Outhouses of the early 1900s
by Ruth Baker
Nov 27, 2011 | 2116 views | 0 0 comments | 15 15 recommendations | email to a friend | print
Ruth Baker
Ruth Baker
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When coal was discovered in our area, there were thousands of immigrants flowing into the various sites of underground mines’ opening. Rows of houses were built by the large companies to provide housing for the inflow. There was a company store called a commissary where workers could spend company “clacker” which was drawn at the business office against their wages.

There was no running water in the early days. Outhouses were built behind each home in the coalmining camp. There was a large tub-like tank put in from the back and an “ice-cream wagon” ran on a regular schedule to empty the containers. This “ice-cream wagon” was a nickname for a wagon drawn by a horse or “nag.” (In many other towns and communities, it was called a “honey wagon.) The wagon had a cover and a hinged lid at the back. It would go behind the outhouse and pull the container out and dump into the wagon, place the container back under the hole.

When the wagon was full, it was carried to a convenient dumping place, usually a valley between two hills near the camp. I can remember the kids running along the sides of the road laughing and holding their nose. Just thinking about it, sickens me, but it was a way of life.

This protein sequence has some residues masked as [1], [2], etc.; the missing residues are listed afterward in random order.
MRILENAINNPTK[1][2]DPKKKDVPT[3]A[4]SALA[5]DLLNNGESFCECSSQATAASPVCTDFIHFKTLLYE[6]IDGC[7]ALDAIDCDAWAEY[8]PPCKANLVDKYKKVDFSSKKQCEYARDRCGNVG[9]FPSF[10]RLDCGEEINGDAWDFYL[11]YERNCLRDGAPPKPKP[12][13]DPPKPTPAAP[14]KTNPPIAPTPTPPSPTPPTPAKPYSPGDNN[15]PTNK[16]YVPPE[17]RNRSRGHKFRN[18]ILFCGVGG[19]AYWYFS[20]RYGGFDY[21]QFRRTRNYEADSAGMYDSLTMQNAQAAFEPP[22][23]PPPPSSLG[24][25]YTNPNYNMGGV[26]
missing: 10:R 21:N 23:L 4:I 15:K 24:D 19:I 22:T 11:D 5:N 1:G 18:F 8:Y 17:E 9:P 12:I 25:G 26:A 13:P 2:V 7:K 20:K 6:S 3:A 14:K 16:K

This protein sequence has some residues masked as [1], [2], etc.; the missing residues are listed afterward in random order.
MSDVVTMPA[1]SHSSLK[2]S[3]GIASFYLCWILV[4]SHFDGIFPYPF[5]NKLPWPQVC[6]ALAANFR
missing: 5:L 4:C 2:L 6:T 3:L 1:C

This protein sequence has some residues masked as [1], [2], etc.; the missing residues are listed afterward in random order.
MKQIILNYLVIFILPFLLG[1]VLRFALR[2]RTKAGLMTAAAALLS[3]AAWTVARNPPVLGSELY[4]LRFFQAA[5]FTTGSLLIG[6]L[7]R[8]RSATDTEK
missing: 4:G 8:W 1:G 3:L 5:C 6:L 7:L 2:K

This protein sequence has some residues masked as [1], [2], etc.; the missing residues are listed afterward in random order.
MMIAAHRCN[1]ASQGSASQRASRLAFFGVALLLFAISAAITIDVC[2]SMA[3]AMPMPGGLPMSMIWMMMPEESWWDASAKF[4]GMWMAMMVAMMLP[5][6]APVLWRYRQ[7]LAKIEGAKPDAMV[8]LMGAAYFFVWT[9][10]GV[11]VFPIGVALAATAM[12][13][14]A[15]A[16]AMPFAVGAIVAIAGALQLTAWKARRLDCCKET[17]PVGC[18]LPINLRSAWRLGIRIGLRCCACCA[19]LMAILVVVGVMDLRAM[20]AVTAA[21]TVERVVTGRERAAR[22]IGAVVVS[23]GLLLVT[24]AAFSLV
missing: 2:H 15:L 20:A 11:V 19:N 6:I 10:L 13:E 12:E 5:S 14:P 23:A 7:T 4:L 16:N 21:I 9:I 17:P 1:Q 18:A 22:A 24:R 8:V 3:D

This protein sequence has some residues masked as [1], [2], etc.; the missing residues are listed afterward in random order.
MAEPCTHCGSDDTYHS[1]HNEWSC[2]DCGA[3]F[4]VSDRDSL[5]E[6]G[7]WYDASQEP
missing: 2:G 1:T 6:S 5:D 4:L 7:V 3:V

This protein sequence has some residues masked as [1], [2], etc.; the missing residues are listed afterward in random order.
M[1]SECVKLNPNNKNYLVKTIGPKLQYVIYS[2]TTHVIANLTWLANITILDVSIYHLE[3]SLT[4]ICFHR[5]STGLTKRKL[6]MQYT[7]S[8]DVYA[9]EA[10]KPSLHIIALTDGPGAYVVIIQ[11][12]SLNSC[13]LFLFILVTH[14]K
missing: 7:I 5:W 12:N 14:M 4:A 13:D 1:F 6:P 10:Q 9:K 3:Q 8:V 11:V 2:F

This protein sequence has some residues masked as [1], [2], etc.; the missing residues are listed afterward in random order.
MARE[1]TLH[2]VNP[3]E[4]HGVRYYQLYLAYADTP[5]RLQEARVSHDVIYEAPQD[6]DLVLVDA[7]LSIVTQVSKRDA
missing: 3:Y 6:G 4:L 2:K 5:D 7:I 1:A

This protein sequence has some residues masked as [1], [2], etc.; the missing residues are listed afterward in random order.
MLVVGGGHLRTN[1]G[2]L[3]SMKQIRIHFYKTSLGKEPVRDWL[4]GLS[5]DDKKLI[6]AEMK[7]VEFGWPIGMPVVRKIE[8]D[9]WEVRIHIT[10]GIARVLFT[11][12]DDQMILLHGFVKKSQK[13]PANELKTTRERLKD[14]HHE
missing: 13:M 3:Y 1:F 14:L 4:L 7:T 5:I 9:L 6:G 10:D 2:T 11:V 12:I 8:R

The rural areas built the outhouse in the back, not too far from the house. A pit was dug and a wood board house built over it. The most common was a two-holer and someone with a three-holer was unusual. A Sears-Roebuck catalog was recycled there. Bees and spiders loved the “atmosphere” and we walked into the little building carefully.

Lime was used on a regular basis to keep down odor. The building was scrubbed with a broom and sudsy water left from the wash day. When the pit was near full, a new one was dug and the building transferred to the new site.

The pit was filled with soil and soon there was no evidence of what “use to be.”

I remember one night when a local young man had too much to drink. He came down the gentle slope from the cemetery road and missed his turn onto the main road. He careened around the house dodging trees, and knocked over the outhouse and his old car was head first in the pit. In his drunken stupor, he crawled out, not knowing where he was, and stepped off the side of the car into the pit. My brothers never let him live that one down.

Life was raw, unrefined by the standards of “polite society,” but it took strength and perseverance to settle the land and make one’s living by the “sweat of the brow.” The outhouses were a part of the history of the South and many other areas of the nation. They stand as a symbol of the unabashed call of nature. Many poems, funny stories, and paintings have been made and told of this old structure of the past.